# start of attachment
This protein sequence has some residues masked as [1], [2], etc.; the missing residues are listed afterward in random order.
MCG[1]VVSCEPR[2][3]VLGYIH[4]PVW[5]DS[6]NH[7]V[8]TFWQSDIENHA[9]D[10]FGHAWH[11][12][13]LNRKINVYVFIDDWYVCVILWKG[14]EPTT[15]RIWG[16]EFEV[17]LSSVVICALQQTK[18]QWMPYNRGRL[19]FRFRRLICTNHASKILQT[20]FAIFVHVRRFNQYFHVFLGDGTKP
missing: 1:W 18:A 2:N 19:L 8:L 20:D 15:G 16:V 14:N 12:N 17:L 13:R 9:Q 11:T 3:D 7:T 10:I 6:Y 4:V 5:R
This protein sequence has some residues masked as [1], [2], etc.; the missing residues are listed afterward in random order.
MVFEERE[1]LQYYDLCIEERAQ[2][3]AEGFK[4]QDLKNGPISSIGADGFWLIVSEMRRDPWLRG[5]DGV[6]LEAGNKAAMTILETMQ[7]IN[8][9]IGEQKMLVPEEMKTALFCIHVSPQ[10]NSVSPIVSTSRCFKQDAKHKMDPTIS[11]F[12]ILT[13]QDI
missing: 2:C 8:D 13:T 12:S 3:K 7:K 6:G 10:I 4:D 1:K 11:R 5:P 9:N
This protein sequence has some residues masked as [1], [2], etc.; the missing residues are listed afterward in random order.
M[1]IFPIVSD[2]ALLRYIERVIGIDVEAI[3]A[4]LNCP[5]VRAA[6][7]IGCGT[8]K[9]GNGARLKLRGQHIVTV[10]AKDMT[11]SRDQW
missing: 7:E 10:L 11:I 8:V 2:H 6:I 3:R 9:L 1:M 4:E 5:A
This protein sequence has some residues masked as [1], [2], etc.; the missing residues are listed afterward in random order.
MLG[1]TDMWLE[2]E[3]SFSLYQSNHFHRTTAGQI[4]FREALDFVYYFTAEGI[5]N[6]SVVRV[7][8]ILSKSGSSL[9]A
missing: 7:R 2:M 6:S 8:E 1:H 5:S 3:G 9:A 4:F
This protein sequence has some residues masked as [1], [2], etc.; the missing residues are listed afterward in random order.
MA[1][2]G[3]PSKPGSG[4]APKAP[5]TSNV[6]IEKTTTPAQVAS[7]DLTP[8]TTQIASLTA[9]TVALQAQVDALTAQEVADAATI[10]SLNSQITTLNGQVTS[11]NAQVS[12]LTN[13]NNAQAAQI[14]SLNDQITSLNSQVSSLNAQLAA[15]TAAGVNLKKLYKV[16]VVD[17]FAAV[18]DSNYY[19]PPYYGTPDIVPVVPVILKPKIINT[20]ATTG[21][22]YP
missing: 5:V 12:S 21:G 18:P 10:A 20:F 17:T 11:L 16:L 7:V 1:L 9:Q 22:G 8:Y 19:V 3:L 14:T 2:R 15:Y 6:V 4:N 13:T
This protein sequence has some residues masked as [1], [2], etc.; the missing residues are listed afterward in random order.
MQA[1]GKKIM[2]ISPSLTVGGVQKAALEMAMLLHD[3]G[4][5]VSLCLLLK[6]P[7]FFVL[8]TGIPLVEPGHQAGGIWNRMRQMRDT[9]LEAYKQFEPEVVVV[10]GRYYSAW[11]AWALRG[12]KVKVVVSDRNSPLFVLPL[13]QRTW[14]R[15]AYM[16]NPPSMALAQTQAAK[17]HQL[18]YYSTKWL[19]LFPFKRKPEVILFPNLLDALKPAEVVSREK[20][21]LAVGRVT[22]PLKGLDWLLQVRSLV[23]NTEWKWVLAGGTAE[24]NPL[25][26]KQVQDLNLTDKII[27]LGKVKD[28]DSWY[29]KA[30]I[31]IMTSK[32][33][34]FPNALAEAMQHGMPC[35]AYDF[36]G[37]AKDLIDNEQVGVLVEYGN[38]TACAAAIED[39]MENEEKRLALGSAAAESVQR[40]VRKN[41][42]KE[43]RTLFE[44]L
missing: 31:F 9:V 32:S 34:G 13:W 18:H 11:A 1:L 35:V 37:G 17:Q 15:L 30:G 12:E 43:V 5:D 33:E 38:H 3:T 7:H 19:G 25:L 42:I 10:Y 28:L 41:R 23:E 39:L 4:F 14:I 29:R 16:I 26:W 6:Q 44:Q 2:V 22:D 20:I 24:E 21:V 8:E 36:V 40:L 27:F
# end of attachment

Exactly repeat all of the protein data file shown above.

This protein sequence has some residues masked as [1], [2], etc.; the missing residues are listed afterward in random order.
MCG[1]VVSCEPR[2][3]VLGYIH[4]PVW[5]DS[6]NH[7]V[8]TFWQSDIENHA[9]D[10]FGHAWH[11][12][13]LNRKINVYVFIDDWYVCVILWKG[14]EPTT[15]RIWG[16]EFEV[17]LSSVVICALQQTK[18]QWMPYNRGRL[19]FRFRRLICTNHASKILQT[20]FAIFVHVRRFNQYFHVFLGDGTKP
missing: 1:W 18:A 2:N 19:L 8:L 20:D 15:G 16:V 14:N 12:N 17:L 13:R 9:Q 11:T 3:D 7:T 10:I 6:Y 4:V 5:R
This protein sequence has some residues masked as [1], [2], etc.; the missing residues are listed afterward in random order.
MVFEERE[1]LQYYDLCIEERAQ[2][3]AEGFK[4]QDLKNGPISSIGADGFWLIVSEMRRDPWLRG[5]DGV[6]LEAGNKAAMTILETMQ[7]IN[8][9]IGEQKMLVPEEMKTALFCIHVSPQ[10]NSVSPIVSTSRCFKQDAKHKMDPTIS[11]F[12]ILT[13]QDI
missing: 2:C 8:D 13:T 12:S 3:K 7:K 6:G 10:I 4:D 1:K 11:R 5:P 9:N
This protein sequence has some residues masked as [1], [2], etc.; the missing residues are listed afterward in random order.
M[1]IFPIVSD[2]ALLRYIERVIGIDVEAI[3]A[4]LNCP[5]VRAA[6][7]IGCGT[8]K[9]GNGARLKLRGQHIVTV[10]AKDMT[11]SRDQW
missing: 7:E 10:L 11:I 8:V 2:H 6:I 3:R 9:L 1:M 4:E 5:A
This protein sequence has some residues masked as [1], [2], etc.; the missing residues are listed afterward in random order.
MLG[1]TDMWLE[2]E[3]SFSLYQSNHFHRTTAGQI[4]FREALDFVYYFTAEGI[5]N[6]SVVRV[7][8]ILSKSGSSL[9]A
missing: 7:R 2:M 6:S 8:E 1:H 5:S 3:G 9:A 4:F
This protein sequence has some residues masked as [1], [2], etc.; the missing residues are listed afterward in random order.
MA[1][2]G[3]PSKPGSG[4]APKAP[5]TSNV[6]IEKTTTPAQVAS[7]DLTP[8]TTQIASLTA[9]TVALQAQVDALTAQEVADAATI[10]SLNSQITTLNGQVTS[11]NAQVS[12]LTN[13]NNAQAAQI[14]SLNDQITSLNSQVSSLNAQLAA[15]TAAGVNLKKLYKV[16]VVD[17]FAAV[18]DSNYY[19]PPYYGTPDIVPVVPVILKPKIINT[20]ATTG[21][22]YP
missing: 5:V 12:S 21:G 18:P 10:A 20:F 17:T 11:L 16:L 7:V 1:L 9:Q 22:G 8:Y 19:V 3:L 14:T 2:R 15:Y 6:V 4:N 13:T
This protein sequence has some residues masked as [1], [2], etc.; the missing residues are listed afterward in random order.
MQA[1]GKKIM[2]ISPSLTVGGVQKAALEMAMLLHD[3]G[4][5]VSLCLLLK[6]P[7]FFVL[8]TGIPLVEPGHQAGGIWNRMRQMRDT[9]LEAYKQFEPEVVVV[10]GRYYSAW[11]AWALRG[12]KVKVVVSDRNSPLFVLPL[13]QRTW[14]R[15]AYM[16]NPPSMALAQTQAAK[17]HQL[18]YYSTKWL[19]LFPFKRKPEVILFPNLLDALKPAEVVSREK[20][21]LAVGRVT[22]PLKGLDWLLQVRSLV[23]NTEWKWVLAGGTAE[24]NPL[25][26]KQVQDLNLTDKII[27]LGKVKD[28]DSWY[29]KA[30]I[31]IMTSK[32][33][34]FPNALAEAMQHGMPC[35]AYDF[36]G[37]AKDLIDNEQVGVLVEYGN[38]TACAAAIED[39]MENEEKRLALGSAAAESVQR[40]VRKN[41][42]KE[43]RTLFE[44]L
missing: 31:F 9:V 32:S 34:G 13:W 18:H 11:A 1:L 35:V 37:G 17:Q 15:L 30:G 12:E 43:V 5:D 33:E 38:H 3:T 7:H 19:G 25:L 42:I 10:Y 28:L 41:R 23:E 39:L 4:F 14:I 29:R 16:I 26:W 6:Q 44:Q 2:V 22:D 20:I 24:E 21:V 8:E 36:V 40:L 27:F